By Deborah Hopkins, September 16, 2020
We discuss misconduct a lot during some FELTG training classes. And in other classes, we discuss sexual harassment in the workplace. Sometimes these two matters are discussed in the same class because rarely do workplace issues occur in a vacuum.
Among the worst types of misconduct to occur in the federal workplace is sexual harassment, particularly the egregious cases. It’s been almost three years since the #MeToo movement gained widespread traction, but cases of sexual misconduct, harassment, assault and more are still problems agencies face today.
Let’s look at an EEOC decision from last summer. The Complainant made allegations that her second-line supervisor subjected her to numerous incidents of sexual harassment for a period of approximately five months, including:
- Continuously talking about his sex life.
- Making sexually suggestive comments in the workplace.
- When she was putting eye drops in her eyes, he said, “Let me do that for you. I am real good at putting things in.”
- Discussing women he had affairs with, including his “high school sweetheart,” whom he said he got pregnant three times.
- Talking about his ability to get sex whenever he wanted, stating, “What Dave wants, Dave gets.”
- When the Complainant told him she was not feeling well and might go home, he stated that she might be pregnant and told her about his wife stating that she (the wife) needed a pregnancy test and said, “Well, if you hadn’t raped me, I wouldn’t be asking for the test.”
- Refusing to clean the women’s restroom because “women are dirty and bleed all over the place and are smelly.”
- Threatening to hit the Complainant with a cardboard roll.
- Making comments to the Complainant such as said, “Why don’t you try smiling, darling?”
- Physically touching her in a sexually suggestive or otherwise inappropriate way on multiple occasions.
- Hitting her with a yardstick.
- During her performance review, pulling her chair next to his desk, and, after the review, putting his hand on the inside of her thigh and saying, “See, it wasn’t that bad.”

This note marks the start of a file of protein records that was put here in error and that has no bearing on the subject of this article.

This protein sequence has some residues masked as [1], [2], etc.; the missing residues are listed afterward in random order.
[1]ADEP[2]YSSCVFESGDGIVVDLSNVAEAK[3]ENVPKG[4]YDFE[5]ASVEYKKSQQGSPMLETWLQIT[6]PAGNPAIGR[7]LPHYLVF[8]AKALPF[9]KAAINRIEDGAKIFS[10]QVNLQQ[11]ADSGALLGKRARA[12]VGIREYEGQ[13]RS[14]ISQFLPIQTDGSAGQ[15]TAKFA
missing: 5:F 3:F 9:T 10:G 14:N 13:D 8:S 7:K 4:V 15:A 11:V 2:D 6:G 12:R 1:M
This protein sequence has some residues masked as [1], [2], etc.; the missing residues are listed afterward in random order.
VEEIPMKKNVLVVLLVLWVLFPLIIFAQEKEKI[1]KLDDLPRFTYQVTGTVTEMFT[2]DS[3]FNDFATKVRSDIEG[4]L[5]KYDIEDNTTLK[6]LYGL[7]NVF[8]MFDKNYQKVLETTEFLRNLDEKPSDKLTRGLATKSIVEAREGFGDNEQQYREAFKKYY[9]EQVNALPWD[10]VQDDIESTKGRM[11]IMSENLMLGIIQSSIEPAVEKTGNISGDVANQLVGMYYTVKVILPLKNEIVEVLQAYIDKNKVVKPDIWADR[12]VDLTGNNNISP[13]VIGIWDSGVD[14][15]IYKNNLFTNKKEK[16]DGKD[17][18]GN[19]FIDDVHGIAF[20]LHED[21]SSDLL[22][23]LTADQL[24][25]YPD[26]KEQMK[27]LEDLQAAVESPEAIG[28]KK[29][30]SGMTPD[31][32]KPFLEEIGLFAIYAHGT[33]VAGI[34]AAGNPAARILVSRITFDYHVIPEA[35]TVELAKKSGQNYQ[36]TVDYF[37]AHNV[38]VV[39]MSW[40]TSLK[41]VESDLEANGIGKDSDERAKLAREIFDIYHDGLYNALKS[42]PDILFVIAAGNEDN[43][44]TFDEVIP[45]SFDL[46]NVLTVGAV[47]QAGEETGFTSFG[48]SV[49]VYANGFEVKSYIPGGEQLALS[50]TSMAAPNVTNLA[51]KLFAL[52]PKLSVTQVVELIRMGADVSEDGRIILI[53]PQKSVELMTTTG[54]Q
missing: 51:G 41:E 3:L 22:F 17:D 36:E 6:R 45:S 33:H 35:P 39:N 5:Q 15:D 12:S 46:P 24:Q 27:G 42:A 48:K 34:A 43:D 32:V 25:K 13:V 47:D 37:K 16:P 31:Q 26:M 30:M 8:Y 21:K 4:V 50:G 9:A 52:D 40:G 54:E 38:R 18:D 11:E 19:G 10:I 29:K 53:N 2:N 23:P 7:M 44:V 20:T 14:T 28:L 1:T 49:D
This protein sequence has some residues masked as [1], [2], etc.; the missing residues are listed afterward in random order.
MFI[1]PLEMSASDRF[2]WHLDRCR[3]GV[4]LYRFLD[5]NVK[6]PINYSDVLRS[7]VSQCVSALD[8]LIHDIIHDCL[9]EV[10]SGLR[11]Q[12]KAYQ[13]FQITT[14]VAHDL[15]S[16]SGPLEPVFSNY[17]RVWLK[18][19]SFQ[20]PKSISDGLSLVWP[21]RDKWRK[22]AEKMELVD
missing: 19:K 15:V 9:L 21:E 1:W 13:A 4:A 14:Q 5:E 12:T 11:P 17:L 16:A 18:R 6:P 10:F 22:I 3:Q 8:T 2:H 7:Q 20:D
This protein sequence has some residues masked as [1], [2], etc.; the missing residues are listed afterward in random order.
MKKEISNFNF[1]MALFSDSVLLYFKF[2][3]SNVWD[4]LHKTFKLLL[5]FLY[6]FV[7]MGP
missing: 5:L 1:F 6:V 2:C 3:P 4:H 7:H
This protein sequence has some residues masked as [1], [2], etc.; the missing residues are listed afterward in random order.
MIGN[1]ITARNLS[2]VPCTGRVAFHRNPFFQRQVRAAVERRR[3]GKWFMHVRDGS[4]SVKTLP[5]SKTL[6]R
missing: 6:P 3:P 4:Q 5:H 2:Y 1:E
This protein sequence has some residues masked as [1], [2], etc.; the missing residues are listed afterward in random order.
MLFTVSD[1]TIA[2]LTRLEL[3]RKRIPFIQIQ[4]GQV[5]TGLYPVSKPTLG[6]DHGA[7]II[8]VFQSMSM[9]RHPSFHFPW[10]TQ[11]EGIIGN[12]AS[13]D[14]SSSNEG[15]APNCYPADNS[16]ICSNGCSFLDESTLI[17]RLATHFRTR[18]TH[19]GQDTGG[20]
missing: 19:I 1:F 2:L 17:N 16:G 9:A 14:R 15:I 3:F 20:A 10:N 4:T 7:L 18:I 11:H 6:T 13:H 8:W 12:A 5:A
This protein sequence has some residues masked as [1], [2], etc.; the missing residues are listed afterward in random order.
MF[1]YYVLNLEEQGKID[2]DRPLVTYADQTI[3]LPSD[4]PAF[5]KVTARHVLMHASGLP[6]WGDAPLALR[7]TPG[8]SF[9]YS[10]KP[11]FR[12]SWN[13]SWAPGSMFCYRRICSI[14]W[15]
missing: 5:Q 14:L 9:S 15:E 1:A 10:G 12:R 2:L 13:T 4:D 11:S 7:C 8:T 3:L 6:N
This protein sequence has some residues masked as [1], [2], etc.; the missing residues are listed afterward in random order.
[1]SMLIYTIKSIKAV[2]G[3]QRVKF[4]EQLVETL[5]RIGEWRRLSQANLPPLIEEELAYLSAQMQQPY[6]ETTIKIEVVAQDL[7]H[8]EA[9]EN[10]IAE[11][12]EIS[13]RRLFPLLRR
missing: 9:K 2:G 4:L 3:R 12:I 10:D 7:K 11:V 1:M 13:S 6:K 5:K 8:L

- Tousling her hair and poking her in the ribs, and after being told to stop, continuing to poke her and asking, “Oh, you are ticklish?”
- Touching her on the back and shoulders several times, in front of co-workers.
These are just some of the events that were alleged, a number of which were witnessed by others, and many more are detailed in the case. Based on the factual record the EEOC found that the Complainant was subjected to a hostile work environment because of the unwelcome verbal and physical conduct based on sex, that was sufficiently severe or pervasive to create an abusive working environment.
The EEOC noted that a second-level supervisor placing his hand on Complainant’s leg at her thigh, in and of itself, was sufficiently severe to constitute a hostile work environment, because it was an unwelcome, intentional touching of an intimate body area. In addition, the EEOC found the agency liable. The Agency was ordered, among other things, to ensure that the Complainant was removed from the Store Manager’s supervisory/managerial authority. Terrie M. v. DOD, EEOC Appeal No. 0120181358 (Aug. 14, 2019).
You may be wondering why the EEOC only told the agency to separate the Complainant from the offending supervisor, instead of something more severe. That’s because the EEOC does not have the authority to require the agency to discipline federal employees who engage in misconduct. However, you can imagine the issues that arise if this level of misconduct goes undisciplined – issues we will discuss during the upcoming live virtual class Conducting Effective Harassment Investigations, October 6-8.
So, do you want to know what happened in the end? Well, “Dave” quit his job and left the country, so at least we know he isn’t currently doing this to another federal employee. Or, let’s hope he’s not. Dave worked for DOD and we know they have locations all over the world. And because this egregious sexual harassment isn’t in his disciplinary record (remember, he quit before he was disciplined), I sure hope a new employer bothers to call his former supervisor for a reference. Hopkins@FELTG.com